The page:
Individuals representing three generations of the Peace Corps Family – including one of the early architects of the Agency and a recently returned Peace Corps Volunteer incorporated the Peace Corps Fund. Many of the early architects of the Peace Corps, Members of Congress, members of the National Peace Corps Association, and numerous individuals support the Peace Corps Fund and organizations committed to sustainable peace and development throughout our global community. . In order to enhance efficiency and keep costs down, the Peace Corps Fund will take advantage of the latest technology and facilitate grant making on line through its web site – www.AskNotpcf.org The online grant making process includes application, awards of grants. project reporting and evaluations.

The Peace Corps Fund does not have dues paying members, does not publish a quarterly magazine, does not have programs, and does not engage in peace making activities around the world. The Fund will be open to support all Returned Peace Corps Volunteers who have an interest in carrying out the 3rd goal in their community. The fund will act as a fiscal agent to provide grants to RPCVs and RPCV groups for 3rd goal activities. My colleague John Coyne will provide a more detailed example as to the specific project the Fund could support.

For the past 41 years, RPCVs have been bringing the world back home in small ways with limited resources. Creating speaker bureaus for their local schools, hosting forums to discuss culture and tradition of countries where they served, teaching English to immigrant parents with children in local schools and a multitude of other activities that continue to share what we have learned and to carry on a tradition of service here at home. While many RPCVs carry their unique experiences gained around the world into class rooms and board rooms, thousands of RPCVs have become leaders in corporations, educational institutions, journalism, international organizations and our nation’s political leadership both at the state and national levels. Increasing the resources available to RPCVs will have a significant impact on increasing the understanding among Americans about people, places, cultures, religions and traditions of the nations where we lived and worked as Volunteers.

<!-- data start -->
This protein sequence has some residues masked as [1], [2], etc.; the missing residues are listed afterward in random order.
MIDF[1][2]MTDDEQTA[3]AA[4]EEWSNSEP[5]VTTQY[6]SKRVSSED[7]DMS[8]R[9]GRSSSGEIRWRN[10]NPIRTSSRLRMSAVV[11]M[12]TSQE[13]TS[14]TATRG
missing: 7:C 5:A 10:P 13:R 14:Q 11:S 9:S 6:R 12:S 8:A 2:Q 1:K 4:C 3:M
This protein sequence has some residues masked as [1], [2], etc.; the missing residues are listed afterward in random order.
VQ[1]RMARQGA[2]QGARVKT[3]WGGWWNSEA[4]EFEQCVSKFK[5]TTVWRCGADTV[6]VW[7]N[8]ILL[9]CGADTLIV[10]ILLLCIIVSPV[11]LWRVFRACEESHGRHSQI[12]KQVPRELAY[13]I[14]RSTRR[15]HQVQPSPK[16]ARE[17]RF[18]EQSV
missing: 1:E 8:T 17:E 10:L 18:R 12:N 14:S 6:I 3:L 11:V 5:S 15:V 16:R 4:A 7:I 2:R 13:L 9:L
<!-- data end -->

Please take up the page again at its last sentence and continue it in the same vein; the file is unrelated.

While I could spend days speaking about the depth and range of transforming projects initiated by RPCVs in their communities, I want to share with this committee the 13 year old calendar project created by the RPCVs of Wisconsin –as their collective effort to “bring the world back home.” As a former teacher, the annual calendar is one of the most powerful development education tools I have ever seen. It not only lists all the holidays from all the Peace Corps countries every month, it provides spectacular photos taken by RPCVs of one nation a month with a description of a tradition or event that highlights the culture of the country. At the moment, they produce nearly 35,000 of these calendars. Imagine the power of this teaching tool if all of our nation’s school children were given one for their very own. It is a very cost effective and efficient, simple way for kids to not only learn every day about different holidays and cultures, but every month, about a different country and tradition. More importantly, it would give students a chance to aspire and dream about exploring places other than where they live.

September 11 changed us forever and we all continue to wrestle with the injustices of terrorism. One way to fight terrorism is to learn about and engage in the rest of the world. In 1961, when Sarge Shriver went to Ghana to lay the foundation for the first Volunteers to serve there, the President of Ghana agreed to host Americans on the condition that he send the best and the brightest. The 165,000 Returned Peace Corps Volunteers who have served in over 130 nations speaking 300+ languages for the past 4 decades giving 300,000 years of service are in my opinion, the best and the brightest.

Among the many outstanding moments at the conference this past weekend, Sarge Shriver said that Peace Corps stands for everything we believe in in America – that we care about the people of the world - that Peace Corps is dedicated to the goal of permanent peace.

Mr. Chairman, I speak in strong support of the Peace Corps Charter for the 21st Century Act and Section 10 which provides $10 million dollars for RPCVs to facilitate 3rd goal activities.

Thank you.

Click on a link below for more stories on PCOL

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Why the Peace Corps needs a Fourth GoalRPCVs start the Peace Corps Fund
The Case for Peace Corps IndependenceInterview with Sam Farr on new Peace Corps legislation
The Peace Corps and Homeland SecurityDirector Vasquez meets with RPCVs
RPCV Congressmen support Peace Corps' autonomyPeace Corps Expansion:  The Numbers Game?
When should the Peace Corps return to Afghanistan?Peace Corps Cartoons